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Let's talk about love.
That was one of entrepreneur Melissa Clark-Reynolds’ messages during her closing wrap at a symposium entitled New Zealand Agriculture 2050 — Pathways of Innovation.
The event was hosted by Agriculture at Otago, an initiative launched in 2016 and involving more than 60 Otago researchers with active interests in agriculture.
Ag@Otago’s research theme focused on enhancing agricultural productivity, adding value in primary industries and increasing sustainable and profitable environmental management practices for primary producers in the domestic and global agricultural sector.
The idea of the symposium was to bring farmers to Dunedin and have some of New Zealand’s leading thinkers on farming and food production give their visions for the future.
Ms Clark-Reynolds is a ‘‘futurist’’ of food and agriculture and also the first independent director of Beef + Lamb New Zealand.
She said she wanted people to eat less meat — but ‘‘way better meat’’ and that food needed to be produced with love so that flavour of love was evident in the food.
She wanted to hear conversations about ‘‘deliciousness’’; food needed to be made more delicious if it was to be a premium product and consumers — ‘‘who pay our bills’’ — needed to be listened to.
There were multiple conversations in New Zealand at the moment and one was mocking vegans — ‘‘and it doesn’t help’’.
New Zealanders ate about four times the World Health Organisation recommended levels for protein, while Americans ate about 10 times. As a futurist, Ms Clark-Reynolds believed protein was ‘‘the next sugar’’ and care was needed.
‘‘Should we be marketing protein or marketing food?’’ she questioned, while adding that food was a better way to be marketing.
She praised Silver Fern Farms, saying it had listened to customers. When it produced venison medallions, consumers did not necessarily know how to cook them, but putting a recipe on the back of the pack transformed it from meat to dinner — ‘‘dinner is worth a lot more to me than meat’’.
Ms Clark-Reynolds believed there would be growth in products being launched that spoke to specific communities, citing Ben and Jerry’s launch of a glyphosate-free ice cream. New Zealanders loved Round-Up, but she believed that would one day come back and ‘‘bite us’’.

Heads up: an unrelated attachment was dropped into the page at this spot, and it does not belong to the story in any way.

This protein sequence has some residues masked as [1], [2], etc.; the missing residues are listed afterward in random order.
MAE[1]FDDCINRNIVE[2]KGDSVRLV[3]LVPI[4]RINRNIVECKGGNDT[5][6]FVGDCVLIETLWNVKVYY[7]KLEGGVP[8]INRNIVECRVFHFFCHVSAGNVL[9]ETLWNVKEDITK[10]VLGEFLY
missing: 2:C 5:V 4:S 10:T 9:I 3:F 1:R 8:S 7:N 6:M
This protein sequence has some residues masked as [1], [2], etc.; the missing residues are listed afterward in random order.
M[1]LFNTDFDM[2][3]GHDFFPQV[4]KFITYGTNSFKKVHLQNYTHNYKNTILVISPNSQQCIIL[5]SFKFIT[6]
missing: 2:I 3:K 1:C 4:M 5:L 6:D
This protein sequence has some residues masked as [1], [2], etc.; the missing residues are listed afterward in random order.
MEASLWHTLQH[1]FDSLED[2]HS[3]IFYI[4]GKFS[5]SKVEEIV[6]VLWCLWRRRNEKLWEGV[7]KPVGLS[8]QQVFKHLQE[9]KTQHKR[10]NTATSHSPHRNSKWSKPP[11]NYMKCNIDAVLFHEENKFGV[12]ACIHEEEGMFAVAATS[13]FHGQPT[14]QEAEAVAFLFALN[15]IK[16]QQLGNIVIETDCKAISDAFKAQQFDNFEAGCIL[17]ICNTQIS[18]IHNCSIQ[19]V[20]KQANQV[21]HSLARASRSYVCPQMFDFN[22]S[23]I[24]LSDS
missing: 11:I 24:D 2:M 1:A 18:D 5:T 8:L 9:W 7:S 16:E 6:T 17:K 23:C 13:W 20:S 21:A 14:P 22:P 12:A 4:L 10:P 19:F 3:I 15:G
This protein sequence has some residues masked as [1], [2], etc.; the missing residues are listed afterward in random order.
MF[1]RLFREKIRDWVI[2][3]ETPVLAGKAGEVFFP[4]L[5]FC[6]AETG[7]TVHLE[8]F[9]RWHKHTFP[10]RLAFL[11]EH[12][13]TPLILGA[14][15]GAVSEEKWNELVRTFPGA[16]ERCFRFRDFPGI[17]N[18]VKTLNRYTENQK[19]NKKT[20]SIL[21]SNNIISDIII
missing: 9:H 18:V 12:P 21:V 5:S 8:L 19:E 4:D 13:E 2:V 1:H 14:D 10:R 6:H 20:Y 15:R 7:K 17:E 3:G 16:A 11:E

She also believed the next consumer push was going to concern soil, saying there would be ‘‘huge opportunities’’ if soil made a product healthier for consumers.
New Zealand should be thinking how to lead a digital revolution concerning food, using the technology available to do that, she said.
NZX head of analytics Julia Jones said the best way to support rural communities now was to ‘‘help them adapt and fend off those that want you to stay the same’’.
‘‘Those trying to fight against change aren’t protecting you.’’
New Zealand had a strong reputation globally for its food but it needed to keep in mind that its reputation was only as good as the last batch of food it dispatched.
New Zealand was never going to feed the world, and it needed to be conscious of that — ‘‘we need people to buy our food a lot more than they need to buy it’’.
Consumers would drive more than any regulation could; most regulation was lagging what offshore consumers were driving.
Those consumers were looking for health and wellbeing, social impact, experience, and impact on the planet.
But there was not one profile for a person, there was not one consumer. There were billions of people with very specific ideas of what they wanted.
Because it was small, New Zealand could go into niche markets and it had to be careful how it treated its people and its animals. It needed to tell the truth and earn trust.
New Zealand itself was not the story — ‘‘everyone has scenery’’ — instead it was a platform for multiple stories, she said.
Ms Jones encouraged people to embrace diversity of thought, never be afraid to try, fail, learn and change and celebrate failure and success.
Emeritus Prof Frank Griffin, one of the drivers of Ag@Otago, said New Zealand could ‘‘have it all’’ if it was smart.
Alternative production systems and new technologies could get it there, where it could gain a lot more value from a lot less produced.
Silicon Valley’s interest in synthetic foods had spooked traditional food producers but a reality check was needed — those foods were not natural. Natural food was expensive so it had to gain value in the future, he said.
Associate Prof Miranda Mirosa outlined the ‘‘shocking’’ statistics on food waste. About one-third of all food produced on the planet was not eaten, which equated to 1.3billion tonnes globally a year.
That waste occurred all along the value chain and everyone was responsible.
Globally, food loss and waste amounted to economic losses of $940billion a year. While reducing food waste would reduce world hunger and environmental degradation, there was also a convincing business case for a reduction.
Co-ordination and collaboration were key in tackling the issue and there were some very positive signs that New Zealand industry was wanting to collaborate.
Aoraki Development’s initiative for the South Canterbury food producing sector, Sustainable is Attainable, joined together more than 20 organisations such as DB Breweries, Sanford, Fonterra, Barkers and Fresh Pork to find new ways to sustainably manage industry’s waste.
Some sort of national level strategy would be very helpful for finally getting some baseline data and then some co-ordination concerning action.
The University of Otago was in the process of launching a research theme on food waste, she said.